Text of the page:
In lieu of an abstract, here is a brief excerpt of the content:

Manoa 16.1 (2004) 83-89



[Access article in PDF]

Three Rap Lyrics from Dalama


Welcome

i was welcome into this world,
nineteen seventy-nine was the year.
those was the time,
the end'n of the killing field in Kampuchea.
i love Cambodia, cuz i was born there.
but during those time,
my people was living in fear.
all cramp up in camp concentration,
millions of refugees can u hear me?
are u listening?
there just gotta be a way out of there.
so i sah-ma sah-put-toe ta sac
then disappear.
my country crumble'n
cuz communist is conquering
from all the brok'n promises
anonymous sponsoring.
fleeing the country, knees deep in defeat.
i can't sleep. some make it through,
the others may they rest in peace.
cuz after one thousand, three hundred,
and sixty days, struggle'n for life.
dodge'n booby traps, land mines,
travel'n day and night.
we fight for our rights,
because we refuse to lose.
flee'n for freedom use'n flip-flop for shoes.

i was welcome into the U.S.
nineteen eighty-three was the year.
soon our feet hits the ground,
my mom busted in tears.
words can't describe, [End Page 83]
a moment so rare.
and right by her side,
my father was there.
staring at the skies,
hold'n each other.
realize we survive the genocide,
and still together.
thvay bongkum (lok yey-lok ta)
and praise to Buddha.
cuz from that point on,
"it can only get BETTER!"
bright lights, big city,
we sheltered under shadows.
a refugee community,
two family per household.
needed clothes, neighborhood thrift store.
needed food, check the fridge for leftover.
our first car was like a cart,
push it to start, and once it spark,
it's already dark.
days turn to night,
night turn to day,
something gotta change,
we couldn't live that way.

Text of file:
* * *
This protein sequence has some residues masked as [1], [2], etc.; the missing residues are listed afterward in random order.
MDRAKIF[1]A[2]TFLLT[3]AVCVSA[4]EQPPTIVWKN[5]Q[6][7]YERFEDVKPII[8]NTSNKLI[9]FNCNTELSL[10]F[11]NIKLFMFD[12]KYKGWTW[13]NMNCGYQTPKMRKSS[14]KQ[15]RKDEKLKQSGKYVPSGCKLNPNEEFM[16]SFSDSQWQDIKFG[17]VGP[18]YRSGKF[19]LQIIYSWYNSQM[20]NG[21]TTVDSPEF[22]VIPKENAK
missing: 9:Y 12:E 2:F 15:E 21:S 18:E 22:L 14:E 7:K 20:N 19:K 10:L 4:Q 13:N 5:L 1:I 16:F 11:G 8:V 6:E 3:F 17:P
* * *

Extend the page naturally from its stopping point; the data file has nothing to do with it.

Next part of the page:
so we round up the spare changes,
from over the years we save.
then bless the rest,
and move west to the Golden State.
California, Long Beach.

Art of Fact

beyond the killing field,
a quarter of a century after the genocide.
after 2 million people murdered,
the other 5 million survive.
the fabric of the culture,
beauty drips the texture.
i find myself in Long Beach,
the next Cambodian mecca.
beside srok Khmer, veal srae, Angkor Wat,
some people still struggling,
from the aftermath of Pol Pot.
for some futures so bright, looks like high beams,
for others are lost in the American Dream. [End Page 84]
for me it seems i'm on the road to nowhere fast.
hitting speed bumps, drive'n in circles,
vehicle running out of gas.
there's a gap in our generation,
between the adults and kids.
but since i'm bilingual,
i'ma use communication as a bridge.
first i'ma knock down the walls,
between me and my parents,
listen to their stories an' all
without interference.
what they experience,
was evil in its darkest form.
their mind, body, and heart,
shattered and torn.
the trauma of the war,
affect the refugee and foreigner.
suffering from deep depression,
post-traumatic stress disorder.
it's a new world order,
new threats that we're facing.
terrorist and INS deportation.
you can try to fight it go ahead be my guest,
cuz it's one strike and you're out of the U.S.
there's an epidemic that's killing us surely,
over things we don't even own,
like blocks and territories.
so-call OG recruiting young ones.
jumping them in gangs,
giving them used guns.
not even old enuff to speak,
already hold'n heat,
walk'n a dangerous route,
talk'n about "code of the streets."

seek and you'll find,
the truth is where my heart's at.
i'm speak'n my mind
and let my rhyme design this art of faCt,
line to line from front to back,
from the heart of praCh,
comes the "art of faCt."

i've been asleep snore'n,
now i've awaken from my nap.
my brain been storming, [End...

pdf

Additional Information

ISSN
1527-943x
Print ISSN
1045-7909
Pages
pp. 83-89
Launched on MUSE
2004-04-30
Open Access
No
Back To Top

This website uses cookies to ensure you get the best experience on our website. Without cookies your experience may not be seamless.